I was sitting in a coffee shop in Kuala Lumpur in February last year when I met Loukman Nacik, an entrepreneur from Morocco. We instantly hit it off, so much so that I invited him along to drinks with friends the next night at my favourite bar in KL, PS150. Late in the evening after a few glasses of Japanese whisky, the conversation turned to the co-living trend that was starting to take off in the digital nomad community, and what it would take to replicate the offering of Nomad House (and others) to accommodate us and a few other other close friends. At that moment, The Marrakech Project was born.
Back in April I spent the month living in an amazing riad with a bunch of close friends in the centre of the Medina in Marrakech and it was an overwhelmingly positive experience.
I enjoy spending time on my own and prefer living solo, so I was initially apprehensive about living in close quarters with nine friends for an extended period of time but it turned out to be a non-issue and in fact, it was great having friends around to share a beer or a meal with, or just shoot the breeze about what we’d been up to or working on that day.
The highlight of the month was definitely our trip to the Sahara Desert. After two full days of travel in a van (and numerous crucial espresso stops) we reached Merzouga, near the Algerian border. From there, we mounted up on camels and rode into the desert to our camp where we were to spend the night, before making the long trek back to Marrakech the next morning. The conversations we all shared that evening over a couple of bottles of wine while gazing at the night sky are some that I’ll remember for a long, long time.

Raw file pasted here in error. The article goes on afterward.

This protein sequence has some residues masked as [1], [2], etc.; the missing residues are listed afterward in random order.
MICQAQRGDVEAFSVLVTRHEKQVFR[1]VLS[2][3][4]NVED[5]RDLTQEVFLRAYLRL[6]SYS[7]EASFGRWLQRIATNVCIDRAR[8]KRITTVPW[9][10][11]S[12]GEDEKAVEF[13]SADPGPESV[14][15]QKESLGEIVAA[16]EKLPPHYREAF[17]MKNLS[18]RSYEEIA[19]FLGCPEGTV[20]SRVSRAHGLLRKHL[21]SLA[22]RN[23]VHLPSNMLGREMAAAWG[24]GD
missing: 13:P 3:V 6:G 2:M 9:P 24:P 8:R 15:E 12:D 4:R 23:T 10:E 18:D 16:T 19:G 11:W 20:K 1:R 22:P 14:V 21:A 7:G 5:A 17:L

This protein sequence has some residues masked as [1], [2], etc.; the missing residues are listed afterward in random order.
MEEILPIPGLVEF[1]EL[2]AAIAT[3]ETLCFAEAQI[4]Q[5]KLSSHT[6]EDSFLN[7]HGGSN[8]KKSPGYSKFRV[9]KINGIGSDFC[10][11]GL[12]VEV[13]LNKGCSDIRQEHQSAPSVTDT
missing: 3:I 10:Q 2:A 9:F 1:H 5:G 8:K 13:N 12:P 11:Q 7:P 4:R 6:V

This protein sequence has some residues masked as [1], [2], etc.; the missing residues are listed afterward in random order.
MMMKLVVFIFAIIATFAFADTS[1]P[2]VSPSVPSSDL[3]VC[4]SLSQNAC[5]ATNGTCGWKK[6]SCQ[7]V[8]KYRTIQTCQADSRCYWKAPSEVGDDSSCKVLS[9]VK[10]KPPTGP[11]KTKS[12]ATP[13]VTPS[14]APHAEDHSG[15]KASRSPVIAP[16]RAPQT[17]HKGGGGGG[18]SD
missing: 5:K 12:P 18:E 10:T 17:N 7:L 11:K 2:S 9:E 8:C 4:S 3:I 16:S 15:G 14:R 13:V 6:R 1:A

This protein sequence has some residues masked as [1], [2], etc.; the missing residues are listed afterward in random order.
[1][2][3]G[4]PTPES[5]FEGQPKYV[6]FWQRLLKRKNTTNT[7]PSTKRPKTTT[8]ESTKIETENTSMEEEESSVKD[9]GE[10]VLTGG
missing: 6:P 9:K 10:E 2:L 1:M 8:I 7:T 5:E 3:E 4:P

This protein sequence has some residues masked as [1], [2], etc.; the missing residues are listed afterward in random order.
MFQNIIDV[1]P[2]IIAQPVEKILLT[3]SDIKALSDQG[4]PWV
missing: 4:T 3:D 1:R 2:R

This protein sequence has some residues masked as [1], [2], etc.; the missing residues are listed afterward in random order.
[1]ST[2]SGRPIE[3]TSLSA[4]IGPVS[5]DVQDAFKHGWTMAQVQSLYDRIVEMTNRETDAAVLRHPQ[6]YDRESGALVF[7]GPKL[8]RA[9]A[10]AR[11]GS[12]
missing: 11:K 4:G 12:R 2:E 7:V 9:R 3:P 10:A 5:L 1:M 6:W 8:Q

The one downside of my month in Marrakech is that I found it incredibly difficult to be productive. There are very few co-working spaces and cafes suitable for working from in Marrakech, with those that do exist concentrated around Gueliz which is the “newer” area of Marrakech. From where our riad was located in the Medina, visiting any of these meant we’d have to either brave the crowds in Jemaa el Fnaa and then “negotiate” with a taxi driver to take us to Gueliz, or otherwise walk 30 minutes in the baking heat.
As a result, I worked from the riad the vast majority of time which was less than ideal; I’ve realised that having separate living and working environments is something that’s crucial for me to be productive, and with the rest of the crew also working from home the majority of the time this meant there was always competition for the limited internet bandwidth, even once we had a second connection put in at the end of the first week.
All in all spending a month living with a bunch of friends in a place like Marrakech (which is somewhere that would never have been on my list to visit) was a once in a lifetime experience and I’m stoked that I put my initial reservations aside and fully committed to it.
If you’re keen to learn more about what Marrakech is like for digital nomads, or are curious about Morocco in general, the ever-impressive Chris Dodd put together a series of awesome vlogs throughout the month: